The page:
Even if you have a useful and unique invention that is either a machine, process, manufactured items, or compositions of matter, you cannot get a patent if it is:

  • A law of nature
  • A natural phenomenon
  • An abstract idea

As long as your idea does not fall into one of these three areas, then it should be capable of being patented.

The criteria for each type of patent will differ, as will the length of time that it is active. In addition to differing timescales, there are also different maintenance fees associated with each type of patent.

From the date of the application, the utility patent lasts for a total of 20 years. To protect your invention for the full 20 years, you will need to pay maintenance fees throughout the life of the patent. This could be quite expensive; however, it is worthwhile for the protection it provides.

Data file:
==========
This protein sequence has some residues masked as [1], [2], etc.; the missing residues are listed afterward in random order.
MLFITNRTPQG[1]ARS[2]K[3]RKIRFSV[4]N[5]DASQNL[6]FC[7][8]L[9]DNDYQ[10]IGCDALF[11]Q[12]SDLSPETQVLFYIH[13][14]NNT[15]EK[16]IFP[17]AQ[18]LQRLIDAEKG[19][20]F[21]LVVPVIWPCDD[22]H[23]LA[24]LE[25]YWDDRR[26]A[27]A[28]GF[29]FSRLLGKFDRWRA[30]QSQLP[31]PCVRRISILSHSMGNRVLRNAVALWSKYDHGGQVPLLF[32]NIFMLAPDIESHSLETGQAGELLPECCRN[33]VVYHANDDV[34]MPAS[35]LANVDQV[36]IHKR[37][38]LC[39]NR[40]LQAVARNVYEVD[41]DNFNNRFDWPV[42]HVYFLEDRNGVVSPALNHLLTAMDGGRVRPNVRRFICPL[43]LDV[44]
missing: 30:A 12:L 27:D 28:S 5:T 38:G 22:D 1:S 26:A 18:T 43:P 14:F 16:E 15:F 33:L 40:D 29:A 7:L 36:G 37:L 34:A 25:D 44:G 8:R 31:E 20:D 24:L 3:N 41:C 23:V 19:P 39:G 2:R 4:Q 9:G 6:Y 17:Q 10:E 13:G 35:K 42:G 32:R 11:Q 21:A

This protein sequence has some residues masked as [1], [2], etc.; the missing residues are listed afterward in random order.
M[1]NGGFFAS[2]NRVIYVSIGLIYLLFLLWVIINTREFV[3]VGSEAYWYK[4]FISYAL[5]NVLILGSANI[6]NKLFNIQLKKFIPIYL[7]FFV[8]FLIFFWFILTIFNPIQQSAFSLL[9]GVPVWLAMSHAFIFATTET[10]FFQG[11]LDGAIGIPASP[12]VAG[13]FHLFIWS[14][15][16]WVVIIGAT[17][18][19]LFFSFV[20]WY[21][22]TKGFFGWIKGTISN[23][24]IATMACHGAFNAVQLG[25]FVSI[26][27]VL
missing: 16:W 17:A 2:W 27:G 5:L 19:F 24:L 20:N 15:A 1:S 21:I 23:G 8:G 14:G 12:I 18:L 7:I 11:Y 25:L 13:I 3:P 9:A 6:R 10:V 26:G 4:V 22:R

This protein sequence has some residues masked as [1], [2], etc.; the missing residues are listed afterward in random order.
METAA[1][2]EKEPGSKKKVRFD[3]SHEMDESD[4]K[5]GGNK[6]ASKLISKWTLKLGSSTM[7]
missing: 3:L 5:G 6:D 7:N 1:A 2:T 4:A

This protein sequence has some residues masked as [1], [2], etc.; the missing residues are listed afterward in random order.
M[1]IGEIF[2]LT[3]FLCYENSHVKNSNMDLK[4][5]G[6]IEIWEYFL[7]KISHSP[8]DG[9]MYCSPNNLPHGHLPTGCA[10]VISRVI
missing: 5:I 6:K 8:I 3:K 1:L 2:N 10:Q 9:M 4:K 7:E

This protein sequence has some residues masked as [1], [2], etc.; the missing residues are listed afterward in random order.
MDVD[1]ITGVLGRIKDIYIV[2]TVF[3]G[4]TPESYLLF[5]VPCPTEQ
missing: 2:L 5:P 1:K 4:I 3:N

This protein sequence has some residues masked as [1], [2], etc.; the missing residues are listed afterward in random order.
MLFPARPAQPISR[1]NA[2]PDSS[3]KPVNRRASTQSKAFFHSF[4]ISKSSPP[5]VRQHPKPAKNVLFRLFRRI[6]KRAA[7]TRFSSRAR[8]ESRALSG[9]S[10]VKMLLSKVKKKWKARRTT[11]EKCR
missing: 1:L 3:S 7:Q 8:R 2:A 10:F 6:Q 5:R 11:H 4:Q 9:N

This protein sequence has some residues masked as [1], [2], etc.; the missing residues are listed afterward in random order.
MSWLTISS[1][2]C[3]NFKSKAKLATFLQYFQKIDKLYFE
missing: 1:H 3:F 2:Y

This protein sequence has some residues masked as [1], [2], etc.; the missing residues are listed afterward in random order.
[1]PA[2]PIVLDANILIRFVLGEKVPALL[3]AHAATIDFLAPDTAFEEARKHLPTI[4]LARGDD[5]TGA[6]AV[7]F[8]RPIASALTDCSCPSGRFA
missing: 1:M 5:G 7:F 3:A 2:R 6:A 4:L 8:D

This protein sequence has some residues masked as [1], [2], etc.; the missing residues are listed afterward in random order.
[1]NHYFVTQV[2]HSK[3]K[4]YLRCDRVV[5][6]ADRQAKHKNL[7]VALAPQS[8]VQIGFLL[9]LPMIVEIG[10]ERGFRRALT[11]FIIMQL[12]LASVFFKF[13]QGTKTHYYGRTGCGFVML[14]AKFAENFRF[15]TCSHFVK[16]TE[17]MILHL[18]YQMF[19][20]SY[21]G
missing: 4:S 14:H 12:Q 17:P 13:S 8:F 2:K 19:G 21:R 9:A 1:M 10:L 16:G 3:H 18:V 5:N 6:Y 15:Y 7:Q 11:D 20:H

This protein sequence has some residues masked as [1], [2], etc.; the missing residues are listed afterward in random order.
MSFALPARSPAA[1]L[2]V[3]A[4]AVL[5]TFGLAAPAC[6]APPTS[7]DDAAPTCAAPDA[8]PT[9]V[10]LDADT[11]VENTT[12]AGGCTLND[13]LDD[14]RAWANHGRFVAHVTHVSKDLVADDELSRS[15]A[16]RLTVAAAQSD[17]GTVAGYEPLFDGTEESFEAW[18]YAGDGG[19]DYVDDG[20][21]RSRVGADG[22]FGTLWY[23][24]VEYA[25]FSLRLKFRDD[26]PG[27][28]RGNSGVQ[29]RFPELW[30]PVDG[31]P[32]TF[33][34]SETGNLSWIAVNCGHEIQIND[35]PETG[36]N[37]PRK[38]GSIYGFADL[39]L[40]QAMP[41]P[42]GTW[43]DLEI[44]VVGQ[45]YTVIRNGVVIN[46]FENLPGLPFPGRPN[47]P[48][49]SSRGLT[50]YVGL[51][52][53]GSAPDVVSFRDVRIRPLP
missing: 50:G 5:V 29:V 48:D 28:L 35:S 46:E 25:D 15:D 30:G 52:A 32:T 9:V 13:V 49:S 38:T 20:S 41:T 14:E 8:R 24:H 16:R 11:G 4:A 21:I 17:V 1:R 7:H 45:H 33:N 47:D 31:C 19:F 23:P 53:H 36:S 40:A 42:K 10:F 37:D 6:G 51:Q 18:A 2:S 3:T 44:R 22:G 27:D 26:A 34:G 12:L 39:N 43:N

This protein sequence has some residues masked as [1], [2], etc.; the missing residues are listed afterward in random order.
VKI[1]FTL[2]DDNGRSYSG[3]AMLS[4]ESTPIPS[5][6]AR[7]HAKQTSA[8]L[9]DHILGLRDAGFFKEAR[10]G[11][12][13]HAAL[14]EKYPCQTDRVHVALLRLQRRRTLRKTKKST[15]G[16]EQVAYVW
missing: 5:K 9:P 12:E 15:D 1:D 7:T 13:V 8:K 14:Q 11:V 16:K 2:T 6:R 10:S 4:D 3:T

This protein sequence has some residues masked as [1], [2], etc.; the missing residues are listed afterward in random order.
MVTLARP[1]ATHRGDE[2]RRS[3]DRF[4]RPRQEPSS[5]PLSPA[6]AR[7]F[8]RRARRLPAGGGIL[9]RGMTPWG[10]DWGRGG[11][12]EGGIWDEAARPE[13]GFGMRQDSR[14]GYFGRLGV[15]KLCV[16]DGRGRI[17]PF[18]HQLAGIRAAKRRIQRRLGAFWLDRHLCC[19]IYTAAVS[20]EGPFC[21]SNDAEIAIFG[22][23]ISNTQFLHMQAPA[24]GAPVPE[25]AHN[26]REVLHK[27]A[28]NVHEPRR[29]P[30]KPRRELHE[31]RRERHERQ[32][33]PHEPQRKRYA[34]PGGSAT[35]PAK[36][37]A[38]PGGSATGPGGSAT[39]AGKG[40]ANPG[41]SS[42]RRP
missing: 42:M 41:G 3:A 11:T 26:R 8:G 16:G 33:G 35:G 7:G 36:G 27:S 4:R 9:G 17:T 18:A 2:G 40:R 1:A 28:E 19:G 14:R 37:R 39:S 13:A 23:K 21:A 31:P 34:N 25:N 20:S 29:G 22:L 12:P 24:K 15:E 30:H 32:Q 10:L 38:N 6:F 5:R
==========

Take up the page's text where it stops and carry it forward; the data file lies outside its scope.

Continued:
After the 20 years are up, it might be possible to extend the protection, however, this will depend on the circumstances. Extending a patent beyond 20 years is quite rare.

Design patents only last for 14 years from the date that the application is accepted. Unlike the utility patent, there are no maintenance fees attached to design patents.

While a design patent may seem like a cost-effective option, you should consider the fact that a design patent does not protect the function of the invention, just the aesthetics.

For plant patents, there is 20 years of protection, and there are no maintenance fees.